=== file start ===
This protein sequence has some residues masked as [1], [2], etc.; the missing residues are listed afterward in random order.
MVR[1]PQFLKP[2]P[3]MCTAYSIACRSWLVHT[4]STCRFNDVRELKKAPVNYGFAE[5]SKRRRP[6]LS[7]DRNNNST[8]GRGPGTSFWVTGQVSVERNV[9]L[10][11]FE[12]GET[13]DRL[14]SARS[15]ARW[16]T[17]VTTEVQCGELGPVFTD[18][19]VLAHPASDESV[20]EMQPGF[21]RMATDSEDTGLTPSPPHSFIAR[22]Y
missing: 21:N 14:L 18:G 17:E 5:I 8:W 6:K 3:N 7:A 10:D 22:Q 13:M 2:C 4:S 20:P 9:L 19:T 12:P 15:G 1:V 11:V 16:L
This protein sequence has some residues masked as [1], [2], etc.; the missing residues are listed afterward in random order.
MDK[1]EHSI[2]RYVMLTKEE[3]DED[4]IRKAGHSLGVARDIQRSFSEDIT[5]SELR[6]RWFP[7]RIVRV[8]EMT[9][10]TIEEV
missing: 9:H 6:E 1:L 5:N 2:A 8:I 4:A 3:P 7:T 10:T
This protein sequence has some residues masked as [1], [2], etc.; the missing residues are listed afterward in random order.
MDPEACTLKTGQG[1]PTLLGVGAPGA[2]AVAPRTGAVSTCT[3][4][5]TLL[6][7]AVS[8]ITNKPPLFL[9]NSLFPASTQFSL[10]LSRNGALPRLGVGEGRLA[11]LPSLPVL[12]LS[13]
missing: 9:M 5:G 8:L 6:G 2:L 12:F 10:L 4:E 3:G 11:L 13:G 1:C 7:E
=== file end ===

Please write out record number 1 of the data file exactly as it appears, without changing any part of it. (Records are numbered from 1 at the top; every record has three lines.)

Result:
This protein sequence has some residues masked as [1], [2], etc.; the missing residues are listed afterward in random order.
MVR[1]PQFLKP[2]P[3]MCTAYSIACRSWLVHT[4]STCRFNDVRELKKAPVNYGFAE[5]SKRRRP[6]LS[7]DRNNNST[8]GRGPGTSFWVTGQVSVERNV[9]L[10][11]FE[12]GET[13]DRL[14]SARS[15]ARW[16]T[17]VTTEVQCGELGPVFTD[18][19]VLAHPASDESV[20]EMQPGF[21]RMATDSEDTGLTPSPPHSFIAR[22]Y
missing: 21:N 14:L 18:G 17:E 5:I 8:W 6:K 3:N 7:A 10:D 22:Q 13:M 2:C 4:S 20:P 9:L 19:T 12:P 15:G 1:V 11:V 16:L